University Of Maryland Medicine’s Dr. Carissa Baker-Smith a Lead Author on AAP’s Newly Issued Guideline for Screening and Management of High Blood Pressure in Children and Adolescents
First Update to Guideline in 13 Years Uses Evidence-Based Approach to Help Clinicians and Parents Recognize and Treat Hypertension in Children
Baltimore, Md., August 21, 2017 – The diagnosis, management and treatment of hypertension in children – a leading cause of chronic disease and disability for millions of Americans – is the subject of a new clinical practice guideline released today by the American Academy of Pediatrics. Carissa Baker-Smith, MD, MS, MPH, FAAP, FAHA, assistant professor of pediatrics at the University of Maryland School of Medicine (UM SOM) and a pediatric cardiologist at the University of Maryland Children’s Hospital (UMCH), is a lead author of “Clinical Practice Guideline for Screening and Management of High Blood Pressure in Children and Adolescents,” the first update in 13 years on this topic. The guideline provides evidence-based recommendations that address how we define, diagnose and treat high blood pressure in children.
The guideline has been formally endorsed by the American Heart Association and by the American College of Cardiology. Some key points in the guideline include:
- It is estimated that about 2 million children in the U.S. have high blood pressure, and many don’t know they have it.1
- A major risk factor for hypertension in youth is obesity. In the past 30 years, childhood obesity has more than doubled in children and quadrupled among adolescents.1, 2
- Hypertension is prevalent in 3.8 percent to 24.8 percent of youth with unhealthy weight and obesity.
“If we hope to have healthy adults, we have to start with healthy kids,” said Dr. Baker-Smith. “In general, about 3 percent of children have high blood pressure, but a quarter or more of children who are of an unhealthy weight have high blood pressure. For a child who is of an unhealthy weight and who has obesity, the higher their body mass index3 (BMI), the more likely they are to have high blood pressure. And the unhealthier the weight, the higher the blood pressure is likely to be.”
In many cases, hypertension is silent and may not have any symptoms associated with it, according to Dr. Baker-Smith. If unrecognized and unmanaged, high blood pressure in children puts stress on the heart over time, causing the heart muscle to thicken abnormally. High blood pressure is also a major contributor to heart failure, stroke and other complications later in life.
Dr. Baker-Smith advises parents: “Pay attention when the pediatrician says that your child’s weight-for-height is increasing in an unhealthy way. Heed to the recommendation for your child to cut back on extra calories and exercise more, because unhealthy weight is a major risk factor for high blood pressure. Our eye’s ability to assess whether or not a child is of an unhealthy weight is not very good. Healthy lifestyle and a healthy weight may be all that is required to control a child’s blood pressure.”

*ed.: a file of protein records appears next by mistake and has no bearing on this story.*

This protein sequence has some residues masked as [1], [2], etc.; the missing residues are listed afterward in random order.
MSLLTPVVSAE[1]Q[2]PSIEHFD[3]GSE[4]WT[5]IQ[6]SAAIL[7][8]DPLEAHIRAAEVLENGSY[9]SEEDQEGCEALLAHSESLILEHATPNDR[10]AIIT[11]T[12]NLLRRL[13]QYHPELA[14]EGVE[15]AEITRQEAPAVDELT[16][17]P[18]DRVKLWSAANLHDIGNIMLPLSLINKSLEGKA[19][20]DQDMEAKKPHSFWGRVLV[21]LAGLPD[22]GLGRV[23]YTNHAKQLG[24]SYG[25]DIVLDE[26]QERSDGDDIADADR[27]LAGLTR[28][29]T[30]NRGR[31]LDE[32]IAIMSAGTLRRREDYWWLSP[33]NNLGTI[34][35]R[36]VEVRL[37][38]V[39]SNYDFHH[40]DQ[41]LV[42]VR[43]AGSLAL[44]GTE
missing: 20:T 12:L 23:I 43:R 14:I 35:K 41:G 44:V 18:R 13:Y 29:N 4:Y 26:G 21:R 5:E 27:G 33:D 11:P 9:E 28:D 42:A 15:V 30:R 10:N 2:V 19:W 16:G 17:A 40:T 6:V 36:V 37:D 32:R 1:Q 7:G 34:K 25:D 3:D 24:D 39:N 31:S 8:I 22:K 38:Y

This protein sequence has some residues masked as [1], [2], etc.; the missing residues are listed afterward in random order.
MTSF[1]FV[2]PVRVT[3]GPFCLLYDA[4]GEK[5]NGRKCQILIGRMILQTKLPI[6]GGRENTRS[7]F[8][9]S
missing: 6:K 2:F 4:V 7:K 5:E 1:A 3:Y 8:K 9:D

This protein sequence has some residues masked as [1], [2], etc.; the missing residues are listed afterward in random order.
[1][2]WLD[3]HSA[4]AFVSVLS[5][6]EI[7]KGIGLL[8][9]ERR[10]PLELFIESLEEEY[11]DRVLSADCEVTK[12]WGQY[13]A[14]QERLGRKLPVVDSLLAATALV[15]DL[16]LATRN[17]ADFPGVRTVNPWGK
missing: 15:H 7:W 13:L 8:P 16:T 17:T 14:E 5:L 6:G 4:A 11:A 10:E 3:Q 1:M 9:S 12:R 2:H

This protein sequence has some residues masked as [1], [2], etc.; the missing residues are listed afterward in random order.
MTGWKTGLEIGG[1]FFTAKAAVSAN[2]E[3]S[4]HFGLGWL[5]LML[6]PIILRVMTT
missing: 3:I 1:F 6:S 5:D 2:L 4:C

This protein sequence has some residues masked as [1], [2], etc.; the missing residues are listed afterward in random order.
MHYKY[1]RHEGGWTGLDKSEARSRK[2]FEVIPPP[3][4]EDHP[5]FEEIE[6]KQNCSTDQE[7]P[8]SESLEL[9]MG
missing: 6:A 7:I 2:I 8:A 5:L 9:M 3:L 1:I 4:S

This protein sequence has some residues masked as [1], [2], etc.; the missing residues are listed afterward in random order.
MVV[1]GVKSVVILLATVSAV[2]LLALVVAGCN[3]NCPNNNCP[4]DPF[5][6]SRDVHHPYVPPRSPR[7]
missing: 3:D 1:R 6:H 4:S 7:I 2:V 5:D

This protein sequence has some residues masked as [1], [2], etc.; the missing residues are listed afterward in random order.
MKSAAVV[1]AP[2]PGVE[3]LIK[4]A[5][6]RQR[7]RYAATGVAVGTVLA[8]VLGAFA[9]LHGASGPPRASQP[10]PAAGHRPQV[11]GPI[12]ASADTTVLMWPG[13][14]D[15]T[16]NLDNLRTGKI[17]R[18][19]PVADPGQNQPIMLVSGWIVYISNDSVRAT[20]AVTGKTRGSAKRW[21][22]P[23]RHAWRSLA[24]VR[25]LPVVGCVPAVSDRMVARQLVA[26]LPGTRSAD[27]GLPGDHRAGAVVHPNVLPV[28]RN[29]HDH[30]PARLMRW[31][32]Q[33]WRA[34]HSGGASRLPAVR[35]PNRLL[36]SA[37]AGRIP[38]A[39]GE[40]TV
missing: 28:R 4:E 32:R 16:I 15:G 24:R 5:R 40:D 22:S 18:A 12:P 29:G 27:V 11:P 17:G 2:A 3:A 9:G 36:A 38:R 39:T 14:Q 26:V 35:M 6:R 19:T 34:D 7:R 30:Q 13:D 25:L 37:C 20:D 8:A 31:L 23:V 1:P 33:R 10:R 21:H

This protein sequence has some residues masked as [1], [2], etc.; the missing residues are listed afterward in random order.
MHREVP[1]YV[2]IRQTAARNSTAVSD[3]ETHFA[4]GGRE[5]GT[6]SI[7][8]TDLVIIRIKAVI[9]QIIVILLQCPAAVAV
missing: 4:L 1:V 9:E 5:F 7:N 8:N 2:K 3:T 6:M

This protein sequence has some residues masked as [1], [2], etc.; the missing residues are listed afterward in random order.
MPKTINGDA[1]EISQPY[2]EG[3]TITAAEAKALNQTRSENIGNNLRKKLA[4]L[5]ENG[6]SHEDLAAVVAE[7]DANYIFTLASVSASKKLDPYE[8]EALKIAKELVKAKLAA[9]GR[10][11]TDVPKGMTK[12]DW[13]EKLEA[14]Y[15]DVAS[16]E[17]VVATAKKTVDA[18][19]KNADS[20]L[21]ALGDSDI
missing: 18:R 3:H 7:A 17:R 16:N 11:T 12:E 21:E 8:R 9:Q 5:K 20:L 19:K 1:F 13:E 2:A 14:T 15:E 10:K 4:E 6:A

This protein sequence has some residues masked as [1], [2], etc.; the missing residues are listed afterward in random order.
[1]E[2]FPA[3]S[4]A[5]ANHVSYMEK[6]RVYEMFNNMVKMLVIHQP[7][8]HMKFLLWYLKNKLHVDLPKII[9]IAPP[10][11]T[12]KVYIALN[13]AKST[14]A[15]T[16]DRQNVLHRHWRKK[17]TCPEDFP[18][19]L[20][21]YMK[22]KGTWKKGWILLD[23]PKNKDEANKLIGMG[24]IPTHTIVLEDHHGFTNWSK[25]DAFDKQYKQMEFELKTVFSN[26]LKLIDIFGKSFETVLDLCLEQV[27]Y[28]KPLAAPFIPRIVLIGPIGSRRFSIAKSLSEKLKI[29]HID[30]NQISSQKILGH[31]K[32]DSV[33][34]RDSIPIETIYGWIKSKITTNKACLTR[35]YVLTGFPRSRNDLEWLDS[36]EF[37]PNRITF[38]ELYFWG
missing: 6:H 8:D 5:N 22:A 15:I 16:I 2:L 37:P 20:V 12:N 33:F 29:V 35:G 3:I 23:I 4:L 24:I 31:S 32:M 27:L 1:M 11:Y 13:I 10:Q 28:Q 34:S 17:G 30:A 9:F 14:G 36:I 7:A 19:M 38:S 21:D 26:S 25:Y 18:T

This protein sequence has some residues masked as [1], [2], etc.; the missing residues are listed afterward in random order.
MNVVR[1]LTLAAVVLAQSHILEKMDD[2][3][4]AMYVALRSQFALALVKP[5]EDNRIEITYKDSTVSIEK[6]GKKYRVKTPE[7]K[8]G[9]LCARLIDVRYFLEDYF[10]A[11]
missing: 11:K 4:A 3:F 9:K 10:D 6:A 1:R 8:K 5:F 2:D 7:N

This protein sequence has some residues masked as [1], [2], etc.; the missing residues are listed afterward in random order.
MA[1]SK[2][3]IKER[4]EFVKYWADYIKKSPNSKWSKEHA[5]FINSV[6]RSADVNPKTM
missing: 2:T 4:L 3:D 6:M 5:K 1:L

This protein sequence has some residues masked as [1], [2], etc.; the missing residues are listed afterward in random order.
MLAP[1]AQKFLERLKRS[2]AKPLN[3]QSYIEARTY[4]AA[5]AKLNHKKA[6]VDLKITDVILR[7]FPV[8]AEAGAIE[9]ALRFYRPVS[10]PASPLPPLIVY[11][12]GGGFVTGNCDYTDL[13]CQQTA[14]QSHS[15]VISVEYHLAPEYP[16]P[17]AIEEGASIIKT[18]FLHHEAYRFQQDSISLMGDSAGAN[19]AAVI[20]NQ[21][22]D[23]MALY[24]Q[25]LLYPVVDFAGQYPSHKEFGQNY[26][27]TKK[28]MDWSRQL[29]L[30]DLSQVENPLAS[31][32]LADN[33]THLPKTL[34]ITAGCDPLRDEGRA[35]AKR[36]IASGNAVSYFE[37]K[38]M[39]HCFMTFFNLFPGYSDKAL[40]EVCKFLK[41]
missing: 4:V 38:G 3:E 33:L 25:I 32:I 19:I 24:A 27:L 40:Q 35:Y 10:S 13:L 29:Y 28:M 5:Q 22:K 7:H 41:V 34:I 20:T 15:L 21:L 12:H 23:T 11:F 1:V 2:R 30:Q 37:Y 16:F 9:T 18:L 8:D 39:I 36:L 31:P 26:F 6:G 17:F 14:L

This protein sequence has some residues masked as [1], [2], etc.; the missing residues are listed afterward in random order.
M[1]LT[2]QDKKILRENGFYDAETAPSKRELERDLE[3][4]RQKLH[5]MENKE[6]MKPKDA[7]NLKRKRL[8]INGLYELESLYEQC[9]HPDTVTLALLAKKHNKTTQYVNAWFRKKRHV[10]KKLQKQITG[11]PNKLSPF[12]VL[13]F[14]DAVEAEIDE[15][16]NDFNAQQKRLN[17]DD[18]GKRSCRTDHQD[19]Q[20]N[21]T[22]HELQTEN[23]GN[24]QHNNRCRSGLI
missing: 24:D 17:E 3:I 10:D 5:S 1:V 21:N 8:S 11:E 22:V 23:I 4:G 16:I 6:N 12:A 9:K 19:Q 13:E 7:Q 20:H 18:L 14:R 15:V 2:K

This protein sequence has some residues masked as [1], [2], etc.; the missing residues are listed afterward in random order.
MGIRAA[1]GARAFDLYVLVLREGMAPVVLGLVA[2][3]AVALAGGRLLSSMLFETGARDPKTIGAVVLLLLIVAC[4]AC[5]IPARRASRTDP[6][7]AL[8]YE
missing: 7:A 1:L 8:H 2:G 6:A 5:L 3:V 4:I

According to this new guideline, as long as a child’s blood pressure is not too high, lifestyle interventions should be trialed first in order to control the blood pressure. But when lifestyle intervention is ineffective or families are less compliant with the recommendation, then sometimes medications are required.
The guideline writing committee reviewed almost 15,000 references to finally create 30 “key action statements” designed to provide pediatricians and sub-specialists with a framework by which they can practice and care for children with suspected hypertension. The guideline’s key action statements start from when a child should be screened for hypertension beginning at 3 years old all the way through to the transition of care from a pediatric provider to an adult provider for high blood pressure.
Dr. Baker-Smith served as epidemiologist and methodologist for the creation of the guideline, so was tasked with determining the guideline’s breadth and depth, organizing the literature search and literature archival process, and facilitated all technical aspects of creating this report. She was also a lead author of the guideline and is the first author of the technical report that follows the clinical practice guideline. The writing committee was comprised of 17 representatives from various pediatric groups, including a quality expert, pediatricians, nephrologists, and pediatric cardiologists. Notably, there was also a parent member who provided a family’s perspective.
The updated recommendations for the diagnosis and management of high blood pressure in children incorporate new evidence and data that has been developed and published since the 2004 report.
In the 2004 report, there were tables that pediatric providers used to define high blood pressure in children. With the 2017 guideline, those tables have been revised to take out a subset of children who are of an unhealthy weight because the prevalence of hypertension in these children is higher than in normal-weight children, so those children were excluded in order to determine appropriate blood pressure cut-offs. Providers will notice that the cut-offs for normal blood pressure are lower than previously determined, and so there may be many more children who are found to have elevated blood pressure or true hypertension as a result of the revised guideline.